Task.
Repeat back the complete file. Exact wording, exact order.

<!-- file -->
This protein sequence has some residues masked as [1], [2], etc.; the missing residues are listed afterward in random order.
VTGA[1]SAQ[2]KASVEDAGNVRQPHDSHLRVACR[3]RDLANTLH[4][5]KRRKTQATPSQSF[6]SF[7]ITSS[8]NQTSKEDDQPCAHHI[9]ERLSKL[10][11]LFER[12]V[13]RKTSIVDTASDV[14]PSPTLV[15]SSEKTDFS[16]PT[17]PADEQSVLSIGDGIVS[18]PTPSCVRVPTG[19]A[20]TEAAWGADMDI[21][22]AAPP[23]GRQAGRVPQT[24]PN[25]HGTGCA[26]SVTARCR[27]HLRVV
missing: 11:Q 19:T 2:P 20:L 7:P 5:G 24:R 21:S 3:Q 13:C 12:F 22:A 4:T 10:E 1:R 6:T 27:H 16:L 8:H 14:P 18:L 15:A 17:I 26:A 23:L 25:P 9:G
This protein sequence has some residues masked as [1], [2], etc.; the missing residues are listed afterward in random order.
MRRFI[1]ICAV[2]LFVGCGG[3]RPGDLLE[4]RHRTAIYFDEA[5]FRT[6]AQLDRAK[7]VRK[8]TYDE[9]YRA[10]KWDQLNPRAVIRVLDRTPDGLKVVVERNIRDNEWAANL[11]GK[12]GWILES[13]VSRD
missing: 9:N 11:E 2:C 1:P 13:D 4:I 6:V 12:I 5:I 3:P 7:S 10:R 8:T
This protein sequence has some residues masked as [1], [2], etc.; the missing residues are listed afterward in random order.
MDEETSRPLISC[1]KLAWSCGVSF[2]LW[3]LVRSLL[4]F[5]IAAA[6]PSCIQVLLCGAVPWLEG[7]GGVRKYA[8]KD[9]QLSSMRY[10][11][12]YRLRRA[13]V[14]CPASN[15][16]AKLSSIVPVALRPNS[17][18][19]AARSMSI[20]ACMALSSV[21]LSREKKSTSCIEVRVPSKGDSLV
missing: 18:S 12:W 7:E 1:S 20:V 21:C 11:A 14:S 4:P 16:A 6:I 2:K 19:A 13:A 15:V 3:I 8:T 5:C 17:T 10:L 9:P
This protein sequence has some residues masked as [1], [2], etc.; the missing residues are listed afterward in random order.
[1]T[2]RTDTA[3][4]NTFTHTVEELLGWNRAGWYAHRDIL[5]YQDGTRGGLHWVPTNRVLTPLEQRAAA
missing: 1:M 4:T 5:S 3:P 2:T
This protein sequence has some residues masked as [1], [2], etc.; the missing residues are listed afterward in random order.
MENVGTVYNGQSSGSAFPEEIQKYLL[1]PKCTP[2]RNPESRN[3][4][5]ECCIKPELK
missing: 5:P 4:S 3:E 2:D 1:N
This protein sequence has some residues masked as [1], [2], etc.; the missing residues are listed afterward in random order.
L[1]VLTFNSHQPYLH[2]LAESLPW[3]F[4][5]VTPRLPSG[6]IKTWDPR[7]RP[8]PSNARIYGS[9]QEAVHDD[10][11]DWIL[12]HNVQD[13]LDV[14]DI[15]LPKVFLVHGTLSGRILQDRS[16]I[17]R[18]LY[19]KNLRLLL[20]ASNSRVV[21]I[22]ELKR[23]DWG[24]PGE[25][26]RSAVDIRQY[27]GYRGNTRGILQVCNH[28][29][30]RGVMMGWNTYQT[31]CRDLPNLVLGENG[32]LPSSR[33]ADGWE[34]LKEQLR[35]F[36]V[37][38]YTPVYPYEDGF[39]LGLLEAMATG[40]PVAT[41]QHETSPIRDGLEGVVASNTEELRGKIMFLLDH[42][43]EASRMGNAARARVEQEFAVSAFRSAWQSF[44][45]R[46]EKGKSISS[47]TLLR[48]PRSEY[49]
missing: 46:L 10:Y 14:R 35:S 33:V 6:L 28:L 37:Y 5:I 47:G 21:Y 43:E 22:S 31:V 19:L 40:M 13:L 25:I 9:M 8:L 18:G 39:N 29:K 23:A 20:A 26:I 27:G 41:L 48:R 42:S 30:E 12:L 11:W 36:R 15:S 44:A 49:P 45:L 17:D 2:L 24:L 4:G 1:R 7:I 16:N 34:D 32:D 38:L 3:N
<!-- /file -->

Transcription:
This protein sequence has some residues masked as [1], [2], etc.; the missing residues are listed afterward in random order.
VTGA[1]SAQ[2]KASVEDAGNVRQPHDSHLRVACR[3]RDLANTLH[4][5]KRRKTQATPSQSF[6]SF[7]ITSS[8]NQTSKEDDQPCAHHI[9]ERLSKL[10][11]LFER[12]V[13]RKTSIVDTASDV[14]PSPTLV[15]SSEKTDFS[16]PT[17]PADEQSVLSIGDGIVS[18]PTPSCVRVPTG[19]A[20]TEAAWGADMDI[21][22]AAPP[23]GRQAGRVPQT[24]PN[25]HGTGCA[26]SVTARCR[27]HLRVV
missing: 11:Q 19:T 2:P 20:L 7:P 5:G 24:R 21:S 3:Q 13:C 12:F 22:A 4:T 10:E 1:R 6:T 27:H 16:L 8:H 14:P 18:L 15:A 17:I 26:A 23:L 25:P 9:G
This protein sequence has some residues masked as [1], [2], etc.; the missing residues are listed afterward in random order.
MRRFI[1]ICAV[2]LFVGCGG[3]RPGDLLE[4]RHRTAIYFDEA[5]FRT[6]AQLDRAK[7]VRK[8]TYDE[9]YRA[10]KWDQLNPRAVIRVLDRTPDGLKVVVERNIRDNEWAANL[11]GK[12]GWILES[13]VSRD
missing: 9:N 11:E 2:C 1:P 13:D 4:I 6:V 12:I 5:I 3:P 7:S 10:R 8:T
This protein sequence has some residues masked as [1], [2], etc.; the missing residues are listed afterward in random order.
MDEETSRPLISC[1]KLAWSCGVSF[2]LW[3]LVRSLL[4]F[5]IAAA[6]PSCIQVLLCGAVPWLEG[7]GGVRKYA[8]KD[9]QLSSMRY[10][11][12]YRLRRA[13]V[14]CPASN[15][16]AKLSSIVPVALRPNS[17][18][19]AARSMSI[20]ACMALSSV[21]LSREKKSTSCIEVRVPSKGDSLV
missing: 18:S 12:W 7:E 1:S 20:V 21:C 11:A 14:S 4:P 16:A 6:I 2:K 19:A 13:A 15:V 3:I 8:T 5:C 17:T 10:L 9:P
This protein sequence has some residues masked as [1], [2], etc.; the missing residues are listed afterward in random order.
[1]T[2]RTDTA[3][4]NTFTHTVEELLGWNRAGWYAHRDIL[5]YQDGTRGGLHWVPTNRVLTPLEQRAAA
missing: 1:M 4:T 5:S 3:P 2:T
This protein sequence has some residues masked as [1], [2], etc.; the missing residues are listed afterward in random order.
MENVGTVYNGQSSGSAFPEEIQKYLL[1]PKCTP[2]RNPESRN[3][4][5]ECCIKPELK
missing: 5:P 4:S 3:E 2:D 1:N
This protein sequence has some residues masked as [1], [2], etc.; the missing residues are listed afterward in random order.
L[1]VLTFNSHQPYLH[2]LAESLPW[3]F[4][5]VTPRLPSG[6]IKTWDPR[7]RP[8]PSNARIYGS[9]QEAVHDD[10][11]DWIL[12]HNVQD[13]LDV[14]DI[15]LPKVFLVHGTLSGRILQDRS[16]I[17]R[18]LY[19]KNLRLLL[20]ASNSRVV[21]I[22]ELKR[23]DWG[24]PGE[25][26]RSAVDIRQY[27]GYRGNTRGILQVCNH[28][29][30]RGVMMGWNTYQT[31]CRDLPNLVLGENG[32]LPSSR[33]ADGWE[34]LKEQLR[35]F[36]V[37][38]YTPVYPYEDGF[39]LGLLEAMATG[40]PVAT[41]QHETSPIRDGLEGVVASNTEELRGKIMFLLDH[42][43]EASRMGNAARARVEQEFAVSAFRSAWQSF[44][45]R[46]EKGKSISS[47]TLLR[48]PRSEY[49]
missing: 46:L 10:Y 14:R 35:S 33:V 6:L 28:L 37:Y 5:I 47:G 21:Y 43:E 22:S 31:V 19:L 40:M 13:L 25:I 9:M 8:L 18:G 39:N 29:K 23:A 20:A 26:I 27:G 41:L 48:R 42:S 30:E 12:L 11:W 36:R 15:S 44:A 49:P 45:L 17:D 2:L 24:L 4:G 1:R 7:I 16:N 34:D 32:D 38:L 3:N